SAN FRANCISCO (CBS SF) — Firefighters expanded containment of the massive Glass Fire that has burned 67,484 acres in wine country to 90 percent early Sunday, but the showers needed to finish off Northern California’s historic outbreak of wildfires were being bounced into the Northwest by a building offshore high pressure system which will bring hot, dry conditions for the coming week.
Cal Fire says that across the region, several large fires have reached a 90-plus percent of containment including the deadly Zogg Fire, the Butte/Tehama/Glenn Lightning Complex, the Glass Fire and the North Complex burning near Oroville.
But to completely put the blazes to rest, firefighters will need help from Mother Nature. And that will not come this week.
“Given the available fuels and the lack of wetting rains from the departing upper-level trough, fire weather concerns will be the main focus through the rest of the week,” the National Weather Service warned Sunday.
A warming trend will get underway today and continue through the workweek ahead. 90s will be common across inland areas by midweek, while coastal areas warm into the 80s thanks to light offshore winds. #CAwx pic.twitter.com/5AU641yFvz
— NWS Bay Area (@NWSBayArea) October 11, 2020
Weather Service forecasters said they were monitoring the condition and may need to issue a Fire Weather Watch “for some of our high-terrain locations in the North and East Bay from Wednesday Night into Thursday.”
Along the fire lines, weary crews were being allowed to return to their home cities, states and nations. The once small army of firefighters that numbered more than 2,700 at the height of the fire stood at 1,125 by Sunday morning with more expected to be released over the next 24 hours.
“The demobilization of resources continues, resources are anticipated to be released based on the current fire and weather situation,” Cal Fire said in a Sunday morning release. “These measures ensure that the number and type of resources assigned to the incident match the current operational needs.”
As for the fire, Cal Fire said most of the active flames have been replaced by areas of smoldering debris.
“There has been smoldering heavy fuels and minimal activity over the entire Glass Fire area,” officials said in their Sunday morning release.
Meanwhile across the fire-stricken areas of Napa and Sonoma counties, more than 600 families were trying to pick up the pieces after their homes were destroyed in the blaze.
The region’s world-renowned wine industry was also still reeling from the blaze which ripped through wineries and vineyards. While Glass Fire flames never got closer than seven miles to Chimney Rock Winery it’s still been a bear of a summer.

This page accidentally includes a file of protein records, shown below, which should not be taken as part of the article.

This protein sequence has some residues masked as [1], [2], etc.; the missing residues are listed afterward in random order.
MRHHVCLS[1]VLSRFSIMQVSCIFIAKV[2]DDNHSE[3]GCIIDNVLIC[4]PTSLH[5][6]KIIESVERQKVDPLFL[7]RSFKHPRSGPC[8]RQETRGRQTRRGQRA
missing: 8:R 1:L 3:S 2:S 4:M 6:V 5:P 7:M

“We came out of shelter in place in June and then we had the LNU fires and bad air quality and then, you know, reopened and then the Glass Fire,” said Michelle Egan, director of hospitality for the winery.
Resuming wine tastings this week produced a hearty blend of gratitude with a hint of wariness. The air smells sweet again and most roads are open so customers are slowly returning, even if pandemic rules are keeping their numbers low.
Lou Pezzella, from Benicia, missed his tasting reservation in August when the LNU lightning fires broke out.
“It pushed us out a whole month after and we were going to come up last week but they were still closed so to finally get the call: ‘yes, they’re open this weekend,’ I was like, great! Fantastic!” Pezzella said.
To reward customers, Chimney Rock is now offering guided cart tours of the property, pointing out not only its beauty but also the fruit that will not be harvested due to smoke damage.
It’s been that kind of year and the same is true at sister winery Rutherford Hills, where an evacuation tag still dangles from the front gate.
The fire came within a mile of the property and it just reopened to the public on Thursday.
Gerson Navarrete hustled up from Fairfield with his wife and friends to do some wine tasting and support the business.
“If nobody comes, the employees will be sent home,” Navarrete said. “So, even if you have two or three people, at least you are promoting the economy for them to provide income for their families as well.”
Despite the challenges of staying open — or perhaps because of them — wineries have been doing booming business in online sales.
Loyal customers are supporting their favorite wineries while at the same time enjoying a little pandemic stress relief of their own but both the wineries and the wine tasters agree: nothing beats being there in person.
“It’s like ‘back to school’ again, right?” said Chimney Rock’s Egan. “We’re prepared. We’re here with open arms and the wines are showing better than ever.”